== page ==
Roll On, Robot
Self-driving cars are fun, and they might improve safety, but are the regulators ready for them?
On a midweek afternoon I’m standing on a busy street in inner-city Brisbane, watching traffic. The clock has just struck three, which means that school pick-ups are coinciding with tradies knocking off for the day from nearby construction sites. In a few minutes I’m passed by dust-flecked utes, sedans with baby boosters in the backseat, four-wheel drives, council buses, vans, motorcycles and hatchbacks. In control of each vehicle is a regular human driver – a fallible, distraction-prone entity with a limited field of vision.
It could be any day, anywhere in Australia. But then a sleek grey car glides up to where I’m standing. If I wasn’t expecting it, I wouldn’t have heard it: the Tesla Model S is practically silent, powered by electricity stored in lithium-ion batteries rather than petrol. Its best trick, however, is hidden within the array of computer systems behind the dashboard, and it’s a feature that’s likely to change the nature of personal transport. In contrast to the other vehicles that have passed me this afternoon, this one has the ability to drive itself.
The car’s owner, Jon Atherton, loves Tesla’s Autopilot feature. He recently engaged it at 4am one Saturday, soon after leaving his inner Brisbane home and merging onto the near-empty M1 motorway. For 75km or so, all the way to the Gold Coast, the car drove itself and its human cargo – Atherton and his 16-year old daughter, Minna – to swimming practice. From the driver’s seat he recorded a short video of the trip showing the car holding firm in a central lane and taking a slight corner at a steady speed of 103km/h. The steering wheel turns without Atherton’s touch. The footage, posted on Facebook, is at once eerie, futuristic and hair-raising.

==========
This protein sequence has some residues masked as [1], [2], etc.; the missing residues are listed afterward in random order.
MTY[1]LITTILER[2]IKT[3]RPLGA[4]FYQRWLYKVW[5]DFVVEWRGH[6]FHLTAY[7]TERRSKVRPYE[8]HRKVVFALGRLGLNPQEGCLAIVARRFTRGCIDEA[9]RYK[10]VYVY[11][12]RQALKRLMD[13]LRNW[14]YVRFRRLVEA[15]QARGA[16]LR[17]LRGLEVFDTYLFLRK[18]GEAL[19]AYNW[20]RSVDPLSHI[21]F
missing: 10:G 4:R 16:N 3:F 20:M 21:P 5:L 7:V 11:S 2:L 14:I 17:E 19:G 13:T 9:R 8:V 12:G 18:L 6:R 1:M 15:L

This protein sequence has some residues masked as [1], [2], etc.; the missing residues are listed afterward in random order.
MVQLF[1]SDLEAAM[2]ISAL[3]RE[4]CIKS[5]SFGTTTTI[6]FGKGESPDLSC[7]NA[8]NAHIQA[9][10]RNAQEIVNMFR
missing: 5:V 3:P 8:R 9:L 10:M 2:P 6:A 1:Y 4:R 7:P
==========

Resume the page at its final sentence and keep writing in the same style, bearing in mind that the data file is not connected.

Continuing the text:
This technological shift towards automation presents a raft of challenging and complex issues for state and federal regulators. Adding to the complexity is the fact that Atherton woke up one morning late last year to find that the software system had automatically updated itself. Suddenly, Autopilot became a standard feature for tens of thousands of Tesla Model S owners across the world. How can state and federal governments regulate that kind of overnight innovation?
I hop in the Tesla with Atherton that midweek afternoon and as we head north towards the airport he engages Autopilot with a subtle double-pull of the cruise control stalk located behind the wheel. In that moment, the trip shifts from test drive to joyride. It’s not until I witness his car driving itself, with my own fallible optical sensors, that the possibilities of this technology unlock in my mind.
As we pass through the AirportLink tunnel at 80km/h, Atherton says, “It’s doing a pretty good job of keeping us safe, and balancing the distance between all of the things around us.” Just as a human would, I note. “The thing is, this computer is not distracted, or distractible,” he replies, looking me in the eye, hands off the wheel. “Even if somebody comes screaming up beside us, it’ll try to keep us out of trouble. If you started to show me a message on your phone, I could get distracted and veer off the road. But the car’s less likely to do that.”
When Autopilot was first released, Atherton – a tanned, 50-year-old mobile app developer and entrepreneur – compared the feeling of handing over control to the software to relinquishing the driver’s seat to a learner driver. “I didn’t feel 100 per cent comfortable with something else being in charge,” he says. His anxiety soon passed when he saw how well the technology worked. That 4am trip to the Gold Coast in January is a perfect example. “It drove the whole way, and I didn’t touch the steering wheel or change the speed,” he says. “A couple of times cars pulled in front of us and it just slowed down, sat in the middle lane and cruised along.”
At this stage, Tesla’s Autopilot cannot wholly replace a human driver: it requires well-painted line markings to locate the lane, its cameras can’t tell the difference between green and red traffic lights and it won’t obey stop signs – that’s still up to the human behind the wheel. Tesla advises against total hands-free driving and if a driver removes their hands, a display near the dash shows the message: “Please keep your hands on the wheel”. But essentially, the responsibility lies with the driver as to whether or not they do so.